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QB Leinart Opts to Return To USC

By Mark Schlabach
Washington Post Staff Writer
Saturday, January 15, 2005; Page D01

Heisman Trophy winner Matt Leinart, who has led Southern California's football team to back-to-back national championships, will attempt to lead the Trojans to an unprecedented trifecta next season after announcing yesterday that he will return to school for his senior year.

The return of Leinart, who probably would have been one of the top five players selected in April's NFL draft, all but ensures that the Trojans will be ranked No. 1 in the preseason Associated Press top 25 poll. That is where Southern California ended the 2003 season and started and finished this past season after crushing No. 2 Oklahoma, 55-19, in the Orange Bowl. Since 1936, no team has finished No. 1 in the AP poll in three consecutive seasons. The Trojans will take a 22-game winning streak into their Sept. 3 season opener at Hawaii.


Southern Cal quarterback Matt Leinart holds up the trophy after beating Oklahoma, 55-19, in the Orange Bowl. Leinart said Friday he will return to USC for another season. (Wilfredo Lee - AP)

No. 1 USC 55, No. 2 Oklahoma 19
 Matt Leinart
Southern Cal rockets past Oklahoma to ensure another national championship for Coach Pete Carroll and the Trojans.
Michael Wilbon: USC's Leinart (above, right) is ready for the next level.
Sooners' turnovers hamstring drive for title.
The BCS will be a hot topic yet again.

_____Audio_____
USC quarterback Matt Leinart talks about a total team effort.
USC running back LenDale White discusses the team's motivation.
USC Coach Pete Carroll had a good feeling going into the game.
Oklahoma Coach Bob Stoops credits the Trojans' preparation.

_____Bowl Results_____
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Look back at the outcomes of 28 bowl games crammed into three weeks of college football.



_____College Football Basics_____
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"I realized the opportunity right now to support my family by going to the NFL early, but to me I think college football and this whole atmosphere here and being with my fans and my teammates . . . is ultimately more satisfying and will make me happier than any amount of money could make someone happy," Leinart said during a news conference in Los Angeles yesterday.

Leinart, from Santa Ana, Calif., will attempt to become the first player since Ohio State running back Archie Griffin in 1974-75 to win the Heisman Trophy in consecutive seasons. This past season, Leinart threw for 3,322 yards and 33 touchdowns with six interceptions, despite losing star wide receiver Mike Williams, who was ruled ineligible to play after entering his name in last year's NFL draft.

Since replacing 2002 Heisman Trophy winner Carson Palmer as Southern California's starting quarterback, Leinart has a 25-1 record, leading the Trojans to a perfect 13-0 mark this past season. Leinart's 6,878 career passing yards rank fourth at Southern Cal, and his 71 touchdown passes rank second, one behind Palmer.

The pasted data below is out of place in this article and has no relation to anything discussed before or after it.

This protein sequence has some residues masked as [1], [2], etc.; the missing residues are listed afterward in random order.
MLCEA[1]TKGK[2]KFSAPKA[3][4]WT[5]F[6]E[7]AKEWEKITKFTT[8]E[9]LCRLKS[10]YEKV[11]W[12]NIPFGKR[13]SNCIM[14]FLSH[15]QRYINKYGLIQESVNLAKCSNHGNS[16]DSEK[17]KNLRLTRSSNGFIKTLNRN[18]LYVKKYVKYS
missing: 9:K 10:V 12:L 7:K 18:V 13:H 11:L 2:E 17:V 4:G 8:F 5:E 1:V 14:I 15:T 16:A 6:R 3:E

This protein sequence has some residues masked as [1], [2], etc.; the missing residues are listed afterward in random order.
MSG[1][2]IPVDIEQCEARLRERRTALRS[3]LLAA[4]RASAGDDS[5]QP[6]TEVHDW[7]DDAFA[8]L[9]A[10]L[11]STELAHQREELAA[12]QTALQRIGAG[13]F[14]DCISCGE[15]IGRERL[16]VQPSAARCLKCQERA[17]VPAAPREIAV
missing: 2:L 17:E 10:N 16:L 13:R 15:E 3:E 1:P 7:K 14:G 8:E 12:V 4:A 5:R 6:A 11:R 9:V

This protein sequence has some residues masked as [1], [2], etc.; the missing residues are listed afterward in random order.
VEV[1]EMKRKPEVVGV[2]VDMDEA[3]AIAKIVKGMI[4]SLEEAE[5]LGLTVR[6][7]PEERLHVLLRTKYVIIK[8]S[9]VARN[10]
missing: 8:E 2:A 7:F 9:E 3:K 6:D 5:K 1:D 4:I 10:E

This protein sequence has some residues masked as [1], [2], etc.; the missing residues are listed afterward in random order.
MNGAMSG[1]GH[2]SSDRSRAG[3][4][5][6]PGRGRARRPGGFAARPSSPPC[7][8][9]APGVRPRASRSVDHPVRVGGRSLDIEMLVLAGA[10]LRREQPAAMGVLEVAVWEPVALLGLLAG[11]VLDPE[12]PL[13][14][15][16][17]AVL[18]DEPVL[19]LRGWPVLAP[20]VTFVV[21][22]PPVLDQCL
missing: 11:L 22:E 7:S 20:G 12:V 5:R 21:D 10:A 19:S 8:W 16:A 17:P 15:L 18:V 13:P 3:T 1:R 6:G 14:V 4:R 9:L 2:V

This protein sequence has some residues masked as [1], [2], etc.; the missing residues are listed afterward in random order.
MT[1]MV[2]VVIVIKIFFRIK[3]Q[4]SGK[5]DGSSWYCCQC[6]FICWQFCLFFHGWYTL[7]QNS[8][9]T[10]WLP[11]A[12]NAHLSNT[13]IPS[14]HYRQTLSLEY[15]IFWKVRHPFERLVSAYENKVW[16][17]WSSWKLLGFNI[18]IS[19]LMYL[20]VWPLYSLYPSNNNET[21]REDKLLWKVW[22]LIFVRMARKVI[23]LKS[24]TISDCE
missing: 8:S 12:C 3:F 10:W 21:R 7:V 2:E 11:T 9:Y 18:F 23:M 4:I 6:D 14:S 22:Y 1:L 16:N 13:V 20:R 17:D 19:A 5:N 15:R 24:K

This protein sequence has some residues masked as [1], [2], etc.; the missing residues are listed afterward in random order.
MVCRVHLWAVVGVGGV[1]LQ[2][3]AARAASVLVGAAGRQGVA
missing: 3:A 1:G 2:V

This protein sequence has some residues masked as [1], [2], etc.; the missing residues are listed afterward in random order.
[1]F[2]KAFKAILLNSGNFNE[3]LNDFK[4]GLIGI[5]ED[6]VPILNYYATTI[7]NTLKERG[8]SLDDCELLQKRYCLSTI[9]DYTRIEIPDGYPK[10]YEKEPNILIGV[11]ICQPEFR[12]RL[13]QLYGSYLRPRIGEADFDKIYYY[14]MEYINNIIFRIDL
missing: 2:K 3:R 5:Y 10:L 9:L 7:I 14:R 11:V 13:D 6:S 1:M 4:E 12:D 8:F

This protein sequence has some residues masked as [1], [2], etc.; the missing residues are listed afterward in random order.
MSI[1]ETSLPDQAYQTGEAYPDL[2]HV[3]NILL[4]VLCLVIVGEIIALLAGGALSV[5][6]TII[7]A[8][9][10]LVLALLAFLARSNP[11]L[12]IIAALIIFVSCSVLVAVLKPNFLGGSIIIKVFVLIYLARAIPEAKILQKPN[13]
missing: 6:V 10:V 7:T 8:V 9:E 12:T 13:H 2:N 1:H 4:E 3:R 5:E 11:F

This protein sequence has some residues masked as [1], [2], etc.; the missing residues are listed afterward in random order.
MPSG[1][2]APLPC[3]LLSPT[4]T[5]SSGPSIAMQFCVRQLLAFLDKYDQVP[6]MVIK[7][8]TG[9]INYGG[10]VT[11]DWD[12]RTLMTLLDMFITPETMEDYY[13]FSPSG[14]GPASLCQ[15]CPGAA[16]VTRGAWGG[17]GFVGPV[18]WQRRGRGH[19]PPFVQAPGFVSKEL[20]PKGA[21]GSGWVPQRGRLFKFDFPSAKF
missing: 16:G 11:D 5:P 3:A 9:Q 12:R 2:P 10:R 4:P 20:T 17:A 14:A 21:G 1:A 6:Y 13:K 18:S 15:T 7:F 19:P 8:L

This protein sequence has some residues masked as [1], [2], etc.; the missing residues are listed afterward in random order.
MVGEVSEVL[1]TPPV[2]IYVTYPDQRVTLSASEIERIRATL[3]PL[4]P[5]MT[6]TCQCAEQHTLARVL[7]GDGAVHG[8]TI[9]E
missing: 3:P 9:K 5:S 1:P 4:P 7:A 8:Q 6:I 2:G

Leinart, at 6 feet 5 and 225 pounds, probably would have been considered the top quarterback prospect if he had made himself available for the draft -- ahead of Utah's Alex Smith, California's Aaron Rodgers, Auburn's Jason Campbell, Akron's Charlie Frye and Purdue's Kyle Orton. It was believed that the San Francisco 49ers, who have the No. 1 pick in the NFL draft, were already eyeing Leinart to upgrade their quarterback rotation of Tim Rattay, Ken Dorsey and Cody Pickett.

"I feel we have done all we could to give him all the information, to give him both sides," said Trojans Coach Pete Carroll, a former NFL coach who declined to interview for the 49ers' coaching vacancy.

At least one NFL executive was second-guessing Leinart's decision. The No. 1 pick in last year's draft, former Mississippi quarterback Eli Manning, signed a signed a six-year, $45 million contract with the New York Giants that included $20 million in bonus money and $9 million in incentives that could push the deal's overall value to $54 million.

"To me, it's a no-brainer to come out early if you're going to be one of the top 10 guys picked," said the NFL executive, speaking on the condition of anonymity because he did not want to be viewed as influencing Leinart's decision. "He'd probably be number one. Now, would that change in a year? Probably not. But you just never know. Why risk it? There's too much money at stake."

The left-handed Leinart isn't the first high-profile college quarterback who was ensured of NFL riches who returned to school for one more season. Indianapolis Colts quarterback Peyton Manning, named the league's most valuable player this season after throwing an NFL-record 49 touchdown passes, most likely would have been the No. 1 pick in the 1997 draft, but returned to Tennessee for his senior season. He was drafted No. 1 by the Colts in the 1998 draft.

Oklahoma quarterback Jason White, the 2003 Heisman Trophy winner, also returned to school but probably would have been selected in the later rounds of the draft, if he was picked at all.

"This was the toughest decision of my life," Leinart said. "The money is not important to me. I realize the opportunities. My teammates and being here is more important to me right now. . . . This is the greatest time of my life, being in L.A. I'm close to home. My family, my friends, everyone's here. I think that alone is enough motivation for me to come back."

Meantime, Southern California junior linebacker Lofa Tatupu, who led the Trojans with 104 tackles, announced he will enter the NFL draft, and punter Tom Malone said he will return to USC. College underclassmen have until today to declare for the NFL draft; those who declare have until Jan. 19 to withdraw their names.

Staff writer Mark Maske contributed to this report.


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